What Is Toxic Shock Syndrome?

When people hear about toxic shock syndrome (TSS), the first thing that usually comes to mind is the use of superabsorbent tampons. However, there is much more to know about this rare but potentially life-threatening condition which can affect children, women, and men of all ages. Here's how to properly identify the signs and symptoms of TSS to ensure proper and timely diagnosis and management.

Robin Squellati, PhD, a certified nurse practitioner and faculty member for Walden University's MSN program, spoke to Health Digest exclusively about her experience diagnosing and treating TSS. Having practiced in Women's Health since 1995, Squellati maintains recognizing symptoms early is key: "I have seen cases of TSS first-hand. The women received treatment and had a good recovery. It is a condition where recognizing the symptoms and reporting what is happening is very important."

So what exactly is TSS? This serious but rare condition occurs when certain bacteria produce toxins that subsequently spread throughout the body, causing a variety of symptoms and affecting different organs. According to Squellati, the pathogens most commonly responsible for TSS are Staphylococcus aureusStreptococcus pyogenes, and Clostridium sordellii. Signs and symptoms of TSS include high fever (greater than 102 degrees F), muscle aches, vomiting or diarrhea, and oftentimes, a diffuse rash resembling a sunburn. Additional varying symptoms include confusion, decreased urine output, and skin shedding particularly of the hands and feet (via John Hopkins Medicine). If TSS is not diagnosed quickly, "shock, renal failure and death can occur," Squellati explains.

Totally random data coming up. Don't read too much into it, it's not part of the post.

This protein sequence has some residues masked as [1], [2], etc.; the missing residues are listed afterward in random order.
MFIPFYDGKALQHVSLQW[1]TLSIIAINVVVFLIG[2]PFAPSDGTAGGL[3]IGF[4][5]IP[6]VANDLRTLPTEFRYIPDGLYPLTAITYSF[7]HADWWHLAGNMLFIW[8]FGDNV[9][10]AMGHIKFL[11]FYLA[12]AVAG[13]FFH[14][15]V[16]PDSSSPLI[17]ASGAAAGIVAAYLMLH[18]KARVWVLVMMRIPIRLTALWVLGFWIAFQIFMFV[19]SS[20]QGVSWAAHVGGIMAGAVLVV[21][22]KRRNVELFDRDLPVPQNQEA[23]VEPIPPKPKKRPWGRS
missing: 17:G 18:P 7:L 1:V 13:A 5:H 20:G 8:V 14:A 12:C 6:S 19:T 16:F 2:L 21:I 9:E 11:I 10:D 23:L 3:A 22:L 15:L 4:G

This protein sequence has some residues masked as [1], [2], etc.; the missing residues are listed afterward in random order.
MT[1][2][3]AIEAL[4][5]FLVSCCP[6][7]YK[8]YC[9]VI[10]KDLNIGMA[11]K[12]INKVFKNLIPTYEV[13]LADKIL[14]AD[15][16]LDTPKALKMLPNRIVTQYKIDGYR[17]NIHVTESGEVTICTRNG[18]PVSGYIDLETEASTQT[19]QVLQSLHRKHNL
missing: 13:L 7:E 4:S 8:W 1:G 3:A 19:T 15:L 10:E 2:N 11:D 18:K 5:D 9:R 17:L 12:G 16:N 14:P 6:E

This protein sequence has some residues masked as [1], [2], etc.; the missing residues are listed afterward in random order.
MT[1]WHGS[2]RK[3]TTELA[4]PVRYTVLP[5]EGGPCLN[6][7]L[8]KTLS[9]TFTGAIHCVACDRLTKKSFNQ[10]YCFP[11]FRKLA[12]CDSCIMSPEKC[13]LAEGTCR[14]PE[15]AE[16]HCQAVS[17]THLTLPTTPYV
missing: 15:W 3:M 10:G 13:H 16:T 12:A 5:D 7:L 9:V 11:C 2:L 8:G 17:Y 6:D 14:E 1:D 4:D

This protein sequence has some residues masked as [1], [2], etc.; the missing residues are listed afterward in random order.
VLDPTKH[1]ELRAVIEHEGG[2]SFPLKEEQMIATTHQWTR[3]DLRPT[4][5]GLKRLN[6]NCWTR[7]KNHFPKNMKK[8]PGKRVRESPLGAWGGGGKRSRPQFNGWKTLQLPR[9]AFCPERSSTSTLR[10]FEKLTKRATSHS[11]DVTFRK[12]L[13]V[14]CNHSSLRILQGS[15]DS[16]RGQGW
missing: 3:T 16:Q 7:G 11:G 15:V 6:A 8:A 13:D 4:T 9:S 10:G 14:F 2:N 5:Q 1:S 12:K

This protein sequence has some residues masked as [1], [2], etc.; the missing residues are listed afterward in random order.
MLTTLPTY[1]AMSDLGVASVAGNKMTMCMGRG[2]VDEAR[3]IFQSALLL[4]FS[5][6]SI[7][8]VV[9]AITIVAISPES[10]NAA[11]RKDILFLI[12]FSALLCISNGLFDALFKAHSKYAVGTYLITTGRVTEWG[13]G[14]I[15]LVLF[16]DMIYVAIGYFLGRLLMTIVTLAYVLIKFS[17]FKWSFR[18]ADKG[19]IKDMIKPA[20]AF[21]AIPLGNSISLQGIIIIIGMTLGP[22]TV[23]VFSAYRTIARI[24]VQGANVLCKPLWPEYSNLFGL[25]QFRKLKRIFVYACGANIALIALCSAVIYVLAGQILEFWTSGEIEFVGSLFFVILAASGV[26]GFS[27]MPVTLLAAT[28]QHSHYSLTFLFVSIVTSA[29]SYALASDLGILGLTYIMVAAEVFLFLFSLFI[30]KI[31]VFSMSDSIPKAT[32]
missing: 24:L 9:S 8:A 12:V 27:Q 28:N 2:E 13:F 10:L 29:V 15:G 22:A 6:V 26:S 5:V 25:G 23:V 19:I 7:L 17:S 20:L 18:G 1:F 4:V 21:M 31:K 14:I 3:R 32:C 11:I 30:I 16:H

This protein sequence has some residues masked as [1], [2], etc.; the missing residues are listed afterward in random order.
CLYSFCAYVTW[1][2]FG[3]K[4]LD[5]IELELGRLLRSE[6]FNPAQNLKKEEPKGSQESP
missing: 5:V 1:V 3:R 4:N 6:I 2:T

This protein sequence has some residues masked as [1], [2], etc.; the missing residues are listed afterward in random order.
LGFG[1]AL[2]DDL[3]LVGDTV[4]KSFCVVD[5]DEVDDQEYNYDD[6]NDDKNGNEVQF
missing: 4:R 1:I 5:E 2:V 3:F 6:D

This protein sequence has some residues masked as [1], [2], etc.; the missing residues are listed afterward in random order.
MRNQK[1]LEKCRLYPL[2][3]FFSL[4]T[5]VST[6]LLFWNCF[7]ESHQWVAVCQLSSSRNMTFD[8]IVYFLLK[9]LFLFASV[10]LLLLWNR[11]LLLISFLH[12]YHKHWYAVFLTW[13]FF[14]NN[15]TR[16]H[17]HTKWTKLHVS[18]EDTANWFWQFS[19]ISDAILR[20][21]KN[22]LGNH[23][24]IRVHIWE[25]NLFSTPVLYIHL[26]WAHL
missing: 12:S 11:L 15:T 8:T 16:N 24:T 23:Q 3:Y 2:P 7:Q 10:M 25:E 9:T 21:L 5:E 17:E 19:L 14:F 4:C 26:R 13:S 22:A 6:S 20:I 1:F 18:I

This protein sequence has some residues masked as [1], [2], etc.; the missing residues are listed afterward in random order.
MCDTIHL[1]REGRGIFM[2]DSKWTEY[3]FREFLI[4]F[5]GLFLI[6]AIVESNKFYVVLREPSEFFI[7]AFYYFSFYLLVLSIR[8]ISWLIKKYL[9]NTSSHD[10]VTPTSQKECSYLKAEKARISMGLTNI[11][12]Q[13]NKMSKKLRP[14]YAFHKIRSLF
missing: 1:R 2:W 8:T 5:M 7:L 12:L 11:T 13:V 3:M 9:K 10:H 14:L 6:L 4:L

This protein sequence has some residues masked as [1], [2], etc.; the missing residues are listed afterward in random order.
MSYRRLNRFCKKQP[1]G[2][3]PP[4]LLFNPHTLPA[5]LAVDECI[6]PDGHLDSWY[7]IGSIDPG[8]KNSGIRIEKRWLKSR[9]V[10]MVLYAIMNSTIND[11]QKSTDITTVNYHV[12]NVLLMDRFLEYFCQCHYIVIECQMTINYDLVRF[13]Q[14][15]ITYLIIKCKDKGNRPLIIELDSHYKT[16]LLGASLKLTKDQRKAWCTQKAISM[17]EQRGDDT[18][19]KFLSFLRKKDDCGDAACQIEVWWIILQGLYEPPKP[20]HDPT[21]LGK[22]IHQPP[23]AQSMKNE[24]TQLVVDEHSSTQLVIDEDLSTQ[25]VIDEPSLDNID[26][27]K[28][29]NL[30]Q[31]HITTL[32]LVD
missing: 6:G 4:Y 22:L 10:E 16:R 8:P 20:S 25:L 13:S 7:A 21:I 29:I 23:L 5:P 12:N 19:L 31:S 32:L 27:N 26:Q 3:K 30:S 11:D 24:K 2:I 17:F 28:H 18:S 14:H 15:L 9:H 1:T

Risk factors and treatment for toxic shock syndrome

In addition to bacteria associated with prolonged time between the changing of tampons or menstrual cups, other risk factors for toxic shock syndrome include recent surgery, recent bacterial or viral illness such as chickenpox or pneumonia, childbirth, and a weakened immune system.

If TSS is suspected, it is imperative to receive medical attention as soon as possible. Blood cultures and various blood tests are necessary to identify the causative pathogen of TSS and tailor your treatment. Once it's identified, Squellati says antibiotics are effective, stating that "Nafcillin and clindamycin are the most common for treating TSS caused by Staphylococcus. Since nafcillin is administered through an IV, people with TSS are hospitalized." She also emphasizes the importance of assessing potential liver or kidney damage, as these complications can be life-threatening. If there is a wound where the bacteria entered the skin, Squellati explains, it "needs to be cleaned and cared for to promote healing."

Squellati also urges people to be aware that even though "people are focused on COVID-19 right now, other infections are still occurring." Don't discount your symptoms and seek medical attention promptly if you believe you may have TSS.